It’s hard to underestimate the impact that stores like CD World had on my music tastes. For someone who wasn’t rich, but had a decent chunk of disposable income (thanks to the various jobs I worked) and free time on his hands, these stores were a great way to explore new music cheaply. The fact that they had listening stations meant that you didn’t have to buy albums blind – the healthy supply of used CDs and cutouts likewise encouraged musical experimentation. They also stocked tons of imports in an era before it was easy to buy them online, which, given my musical tastes, was fantastic. “Going CD shopping” was a legitimate way to spend an afternoon, because you could really spend time listening to the music and debating its merits with your fellow audiophiles. The music-buying experience at your average big-box retailer is geared towards letting you find exactly what you were looking for, and then getting you to buy other stuff at the store too, to justify the loss-leader CD that you bought. Music is grudgingly accepted as part of their business model – a necessary evil, unlike the record store where music is it’s raison d’être.

The experience was friendlier and more “social,” in a way, than even my later experiences in other music stores, ones with much bigger street cred and stock like Amoeba. Amoeba’s problem is that their stores are perfect for the übernerd who knows exactly what they want – Amoeba’s selection is legendary, and it is generally well-organized and well-maintained – but terrible for someone who’s just looking to explore on their own. The lack of listening stations really dampens my interest in just “going to Amoeba” for the heck of it – I can wander around and flip through the racks for hours, but I’m much less likely to actually buy new stuff (that is, from bands that I am unfamiliar with) unless I can listen to it, or it’s in the bargain bin.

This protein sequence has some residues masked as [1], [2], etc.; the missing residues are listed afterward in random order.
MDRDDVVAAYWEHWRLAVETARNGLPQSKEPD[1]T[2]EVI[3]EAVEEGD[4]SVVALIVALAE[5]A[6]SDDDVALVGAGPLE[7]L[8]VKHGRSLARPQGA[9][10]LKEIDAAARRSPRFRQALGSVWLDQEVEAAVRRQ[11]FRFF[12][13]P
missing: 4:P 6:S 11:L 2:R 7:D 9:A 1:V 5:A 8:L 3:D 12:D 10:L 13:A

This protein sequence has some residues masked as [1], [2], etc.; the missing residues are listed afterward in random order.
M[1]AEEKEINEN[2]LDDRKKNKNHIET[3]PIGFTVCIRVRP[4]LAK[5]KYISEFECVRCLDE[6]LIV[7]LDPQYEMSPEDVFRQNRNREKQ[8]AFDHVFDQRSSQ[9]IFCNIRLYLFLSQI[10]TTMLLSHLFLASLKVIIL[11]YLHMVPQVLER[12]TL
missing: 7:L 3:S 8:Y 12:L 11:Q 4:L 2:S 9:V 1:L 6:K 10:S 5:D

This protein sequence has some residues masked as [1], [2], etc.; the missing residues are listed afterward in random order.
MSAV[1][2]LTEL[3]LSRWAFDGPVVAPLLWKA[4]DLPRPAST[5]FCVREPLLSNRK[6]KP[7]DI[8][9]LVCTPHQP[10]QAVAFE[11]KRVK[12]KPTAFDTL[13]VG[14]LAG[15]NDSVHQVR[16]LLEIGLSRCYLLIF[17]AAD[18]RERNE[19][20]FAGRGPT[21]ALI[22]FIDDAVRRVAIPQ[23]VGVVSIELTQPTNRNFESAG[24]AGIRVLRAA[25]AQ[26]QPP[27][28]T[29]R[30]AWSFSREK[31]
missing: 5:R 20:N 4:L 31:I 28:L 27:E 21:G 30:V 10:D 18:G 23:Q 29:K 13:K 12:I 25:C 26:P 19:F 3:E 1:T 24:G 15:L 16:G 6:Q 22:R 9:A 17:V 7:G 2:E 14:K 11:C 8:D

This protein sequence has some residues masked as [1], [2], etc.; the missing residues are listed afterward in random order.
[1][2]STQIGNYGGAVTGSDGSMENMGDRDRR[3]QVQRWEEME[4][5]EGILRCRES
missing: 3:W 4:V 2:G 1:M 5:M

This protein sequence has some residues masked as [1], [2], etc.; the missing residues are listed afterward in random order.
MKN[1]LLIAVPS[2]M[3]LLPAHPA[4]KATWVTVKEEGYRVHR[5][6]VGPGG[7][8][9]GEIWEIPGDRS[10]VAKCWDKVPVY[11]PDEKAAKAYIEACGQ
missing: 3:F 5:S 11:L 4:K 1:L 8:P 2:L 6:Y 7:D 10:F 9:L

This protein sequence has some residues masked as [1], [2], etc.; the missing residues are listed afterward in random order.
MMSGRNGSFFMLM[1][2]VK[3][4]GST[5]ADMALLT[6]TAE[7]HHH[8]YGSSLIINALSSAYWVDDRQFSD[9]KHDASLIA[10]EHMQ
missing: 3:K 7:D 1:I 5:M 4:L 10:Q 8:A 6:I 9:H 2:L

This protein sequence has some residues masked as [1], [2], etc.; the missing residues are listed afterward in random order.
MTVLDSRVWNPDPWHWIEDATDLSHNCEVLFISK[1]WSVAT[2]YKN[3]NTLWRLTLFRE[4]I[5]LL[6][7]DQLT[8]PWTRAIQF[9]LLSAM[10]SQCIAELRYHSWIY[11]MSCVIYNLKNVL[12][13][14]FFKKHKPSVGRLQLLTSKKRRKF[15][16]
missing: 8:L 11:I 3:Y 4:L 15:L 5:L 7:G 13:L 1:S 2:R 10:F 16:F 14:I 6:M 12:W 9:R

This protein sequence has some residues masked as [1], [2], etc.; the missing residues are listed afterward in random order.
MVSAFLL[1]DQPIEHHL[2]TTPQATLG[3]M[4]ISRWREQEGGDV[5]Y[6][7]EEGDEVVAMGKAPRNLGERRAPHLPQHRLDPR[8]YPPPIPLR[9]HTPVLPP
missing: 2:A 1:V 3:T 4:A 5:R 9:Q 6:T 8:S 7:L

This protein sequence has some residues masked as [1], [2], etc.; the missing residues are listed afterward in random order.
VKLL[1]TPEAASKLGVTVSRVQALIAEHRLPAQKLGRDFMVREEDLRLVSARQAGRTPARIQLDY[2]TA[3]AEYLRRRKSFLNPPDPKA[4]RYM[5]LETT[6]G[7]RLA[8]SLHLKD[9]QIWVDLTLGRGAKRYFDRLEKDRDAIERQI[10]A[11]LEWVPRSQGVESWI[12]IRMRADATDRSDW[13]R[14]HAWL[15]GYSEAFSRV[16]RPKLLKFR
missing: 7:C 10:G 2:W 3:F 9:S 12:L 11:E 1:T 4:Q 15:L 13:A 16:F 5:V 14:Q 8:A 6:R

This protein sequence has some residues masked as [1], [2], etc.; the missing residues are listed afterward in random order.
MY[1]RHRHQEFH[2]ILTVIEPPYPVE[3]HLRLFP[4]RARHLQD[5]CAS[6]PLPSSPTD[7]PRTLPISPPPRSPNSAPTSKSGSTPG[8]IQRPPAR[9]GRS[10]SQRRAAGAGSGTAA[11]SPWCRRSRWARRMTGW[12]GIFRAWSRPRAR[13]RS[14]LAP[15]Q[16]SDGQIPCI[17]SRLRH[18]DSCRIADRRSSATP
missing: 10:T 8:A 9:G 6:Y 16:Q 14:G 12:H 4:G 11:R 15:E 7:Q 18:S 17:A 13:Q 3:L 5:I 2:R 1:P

Strangely, for a time even one of the bigger players in the music market understood my concerns. I remember the old Blockbuster Music that I used to go to (formerly Sound Warehouse) had a rather impressive rack of listening stations, manned by a store employee. (One nice thing about Blockbuster in this regard was that their listening stations were well-kept, the headphones were in good condition, and the headphone jacks weren’t always busted, in stark contrast to many of the indie stores. There was also never a wait to use the listening stations, because they had way more CD players than I ever saw customers in the store.) The prices there fell into the “fairly-to-ridiculously high” category (which would eventually doom music retailers like Blockbuster, Sam Goody and Tower Records), but at the very least they understood that providing this atmosphere could encourage people to spend more time in their store, and, sooner or later, buy more stuff.

It’s hard to imagine these kinds of stores ever making a comeback. “Going music shopping” sounds like an anachronism now – with portable digital music players becoming ubiquitous, it’s actually more work for someone to buy a CD and then listen to it on their MP3 player. The artistic significance of albums is gone – consumers frame the music buying discussion in terms of “why should I pay money for the songs I don’t like?”, as if it would make sense to just buy and watch movie trailers since “they contain all the best parts anyway.” It seems that most non-dying CD stores are either downsizing (and trying to subsist on true specialty items alone), or becoming one of a thousand flea market merchants on eBay. Even the infamous Bill’s in Dallas (home of the “no price tags” haggle system/tax dodge) relocated to smaller digs and Internet sales. It’s sort of strange that, on the one hand, the Internet (or digital distribution) has really crushed the traditional CD store model, but on the other hand, it is providing a way for them to survive (and a more “efficient” market for consumers). When life gives you lemons, make lemonade. Change is the only constant.